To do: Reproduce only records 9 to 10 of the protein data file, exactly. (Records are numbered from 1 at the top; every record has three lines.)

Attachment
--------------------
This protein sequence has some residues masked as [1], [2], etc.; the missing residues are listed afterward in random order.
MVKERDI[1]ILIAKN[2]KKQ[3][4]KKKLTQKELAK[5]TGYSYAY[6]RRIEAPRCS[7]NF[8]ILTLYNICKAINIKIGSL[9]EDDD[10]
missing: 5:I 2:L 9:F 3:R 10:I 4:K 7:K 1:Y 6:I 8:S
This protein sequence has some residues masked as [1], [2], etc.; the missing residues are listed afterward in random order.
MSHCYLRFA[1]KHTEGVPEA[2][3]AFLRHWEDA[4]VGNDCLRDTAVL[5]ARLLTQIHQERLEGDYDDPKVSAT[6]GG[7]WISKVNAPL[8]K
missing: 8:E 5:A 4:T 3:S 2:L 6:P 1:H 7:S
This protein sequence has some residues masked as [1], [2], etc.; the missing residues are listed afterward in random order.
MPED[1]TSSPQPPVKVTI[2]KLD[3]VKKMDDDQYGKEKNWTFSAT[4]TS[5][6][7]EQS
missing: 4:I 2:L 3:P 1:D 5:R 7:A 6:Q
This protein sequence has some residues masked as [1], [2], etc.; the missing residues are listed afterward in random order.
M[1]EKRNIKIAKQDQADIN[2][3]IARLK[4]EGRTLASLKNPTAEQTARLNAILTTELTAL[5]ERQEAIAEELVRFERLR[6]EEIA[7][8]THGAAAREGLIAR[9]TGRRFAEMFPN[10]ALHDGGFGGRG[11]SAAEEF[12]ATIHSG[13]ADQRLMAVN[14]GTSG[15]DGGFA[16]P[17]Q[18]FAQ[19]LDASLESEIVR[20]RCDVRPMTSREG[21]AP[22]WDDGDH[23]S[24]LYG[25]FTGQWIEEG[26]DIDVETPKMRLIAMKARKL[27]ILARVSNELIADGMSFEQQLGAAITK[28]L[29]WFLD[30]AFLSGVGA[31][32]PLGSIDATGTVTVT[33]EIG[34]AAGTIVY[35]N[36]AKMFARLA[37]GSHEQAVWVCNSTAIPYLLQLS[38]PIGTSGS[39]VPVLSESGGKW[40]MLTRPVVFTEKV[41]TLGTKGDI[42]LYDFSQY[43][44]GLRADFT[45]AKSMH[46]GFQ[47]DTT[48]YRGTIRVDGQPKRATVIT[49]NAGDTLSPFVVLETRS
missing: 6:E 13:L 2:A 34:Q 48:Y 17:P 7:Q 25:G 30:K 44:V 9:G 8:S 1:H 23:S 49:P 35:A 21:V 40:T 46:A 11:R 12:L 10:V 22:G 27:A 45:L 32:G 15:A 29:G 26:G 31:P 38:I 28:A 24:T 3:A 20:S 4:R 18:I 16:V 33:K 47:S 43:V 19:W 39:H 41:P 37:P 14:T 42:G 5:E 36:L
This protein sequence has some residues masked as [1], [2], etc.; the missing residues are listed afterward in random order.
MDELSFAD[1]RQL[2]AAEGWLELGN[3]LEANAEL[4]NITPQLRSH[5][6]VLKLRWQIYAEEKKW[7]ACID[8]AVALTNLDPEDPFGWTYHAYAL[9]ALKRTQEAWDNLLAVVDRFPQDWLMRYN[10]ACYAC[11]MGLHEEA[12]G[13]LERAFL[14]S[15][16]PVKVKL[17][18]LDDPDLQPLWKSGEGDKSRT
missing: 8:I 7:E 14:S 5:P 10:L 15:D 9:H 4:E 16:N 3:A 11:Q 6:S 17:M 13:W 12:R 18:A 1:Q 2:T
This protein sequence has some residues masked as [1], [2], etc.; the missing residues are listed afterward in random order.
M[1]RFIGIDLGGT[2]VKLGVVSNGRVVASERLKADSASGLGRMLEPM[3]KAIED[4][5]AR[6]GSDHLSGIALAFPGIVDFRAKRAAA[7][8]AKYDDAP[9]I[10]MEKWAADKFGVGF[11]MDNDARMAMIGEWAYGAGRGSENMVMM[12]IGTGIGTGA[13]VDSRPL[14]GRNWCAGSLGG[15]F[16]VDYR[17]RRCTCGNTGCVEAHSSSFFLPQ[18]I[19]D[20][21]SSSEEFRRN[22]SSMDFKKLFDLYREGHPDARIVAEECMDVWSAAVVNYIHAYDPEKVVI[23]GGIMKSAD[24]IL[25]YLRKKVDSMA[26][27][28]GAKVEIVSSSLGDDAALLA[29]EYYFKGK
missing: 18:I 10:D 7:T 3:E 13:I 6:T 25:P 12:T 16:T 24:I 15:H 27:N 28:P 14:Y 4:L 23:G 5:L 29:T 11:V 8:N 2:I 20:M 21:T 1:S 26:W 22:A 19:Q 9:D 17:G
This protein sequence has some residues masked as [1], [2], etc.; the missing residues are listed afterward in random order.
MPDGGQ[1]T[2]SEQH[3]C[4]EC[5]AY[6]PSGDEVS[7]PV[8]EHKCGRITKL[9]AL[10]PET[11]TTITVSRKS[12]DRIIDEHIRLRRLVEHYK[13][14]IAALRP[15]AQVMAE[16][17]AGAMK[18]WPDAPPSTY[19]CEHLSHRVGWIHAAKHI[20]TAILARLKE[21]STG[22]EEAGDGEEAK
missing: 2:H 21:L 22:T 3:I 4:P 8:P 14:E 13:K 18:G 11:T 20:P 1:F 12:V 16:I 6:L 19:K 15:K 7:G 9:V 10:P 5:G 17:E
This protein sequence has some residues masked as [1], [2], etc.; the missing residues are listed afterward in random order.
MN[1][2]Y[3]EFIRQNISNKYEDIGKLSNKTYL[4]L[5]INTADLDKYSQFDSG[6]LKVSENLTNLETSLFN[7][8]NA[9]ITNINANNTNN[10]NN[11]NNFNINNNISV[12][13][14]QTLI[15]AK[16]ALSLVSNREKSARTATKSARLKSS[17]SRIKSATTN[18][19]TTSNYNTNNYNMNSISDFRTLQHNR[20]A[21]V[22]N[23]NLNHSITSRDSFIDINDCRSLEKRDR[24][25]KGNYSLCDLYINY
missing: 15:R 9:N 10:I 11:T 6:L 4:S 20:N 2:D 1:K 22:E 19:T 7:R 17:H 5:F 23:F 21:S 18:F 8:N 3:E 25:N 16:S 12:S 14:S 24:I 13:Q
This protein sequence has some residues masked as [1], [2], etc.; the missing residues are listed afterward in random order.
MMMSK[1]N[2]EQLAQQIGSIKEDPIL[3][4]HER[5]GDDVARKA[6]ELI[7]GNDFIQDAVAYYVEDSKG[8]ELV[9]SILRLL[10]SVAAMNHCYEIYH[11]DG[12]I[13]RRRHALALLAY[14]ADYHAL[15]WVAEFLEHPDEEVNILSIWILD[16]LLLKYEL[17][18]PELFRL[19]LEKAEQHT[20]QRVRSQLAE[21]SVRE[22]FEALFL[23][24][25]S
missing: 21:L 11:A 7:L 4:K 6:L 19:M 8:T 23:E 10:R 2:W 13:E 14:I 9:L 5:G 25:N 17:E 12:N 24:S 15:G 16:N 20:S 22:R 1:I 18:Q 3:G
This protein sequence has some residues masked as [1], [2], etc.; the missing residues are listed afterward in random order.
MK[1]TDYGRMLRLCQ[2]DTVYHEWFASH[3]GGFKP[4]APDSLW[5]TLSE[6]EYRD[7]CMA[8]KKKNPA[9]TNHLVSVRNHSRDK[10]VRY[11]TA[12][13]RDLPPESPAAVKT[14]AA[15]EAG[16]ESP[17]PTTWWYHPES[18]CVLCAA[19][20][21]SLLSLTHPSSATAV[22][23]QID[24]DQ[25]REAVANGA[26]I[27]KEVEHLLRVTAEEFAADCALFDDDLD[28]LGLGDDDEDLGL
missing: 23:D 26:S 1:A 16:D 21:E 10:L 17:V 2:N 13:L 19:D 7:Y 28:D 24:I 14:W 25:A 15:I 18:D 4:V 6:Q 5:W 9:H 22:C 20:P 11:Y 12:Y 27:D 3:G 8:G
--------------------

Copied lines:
This protein sequence has some residues masked as [1], [2], etc.; the missing residues are listed afterward in random order.
MMMSK[1]N[2]EQLAQQIGSIKEDPIL[3][4]HER[5]GDDVARKA[6]ELI[7]GNDFIQDAVAYYVEDSKG[8]ELV[9]SILRLL[10]SVAAMNHCYEIYH[11]DG[12]I[13]RRRHALALLAY[14]ADYHAL[15]WVAEFLEHPDEEVNILSIWILD[16]LLLKYEL[17][18]PELFRL[19]LEKAEQHT[20]QRVRSQLAE[21]SVRE[22]FEALFL[23][24][25]S
missing: 21:L 11:A 7:L 4:K 6:L 19:M 8:T 23:E 10:R 2:W 13:E 14:I 9:L 5:G 25:N 17:E 12:N 24:S 15:G 16:N 20:S 22:R 1:I 18:Q 3:G
This protein sequence has some residues masked as [1], [2], etc.; the missing residues are listed afterward in random order.
MK[1]TDYGRMLRLCQ[2]DTVYHEWFASH[3]GGFKP[4]APDSLW[5]TLSE[6]EYRD[7]CMA[8]KKKNPA[9]TNHLVSVRNHSRDK[10]VRY[11]TA[12][13]RDLPPESPAAVKT[14]AA[15]EAG[16]ESP[17]PTTWWYHPES[18]CVLCAA[19][20][21]SLLSLTHPSSATAV[22][23]QID[24]DQ[25]REAVANGA[26]I[27]KEVEHLLRVTAEEFAADCALFDDDLD[28]LGLGDDDEDLGL
missing: 23:D 26:S 1:A 16:D 21:E 10:L 17:V 2:N 13:L 19:D 7:Y 28:D 24:I 14:W 25:A 15:I 18:D 4:V 6:Q 5:W 9:H 22:C 20:P 11:Y 12:Y 27:D 3:G 8:G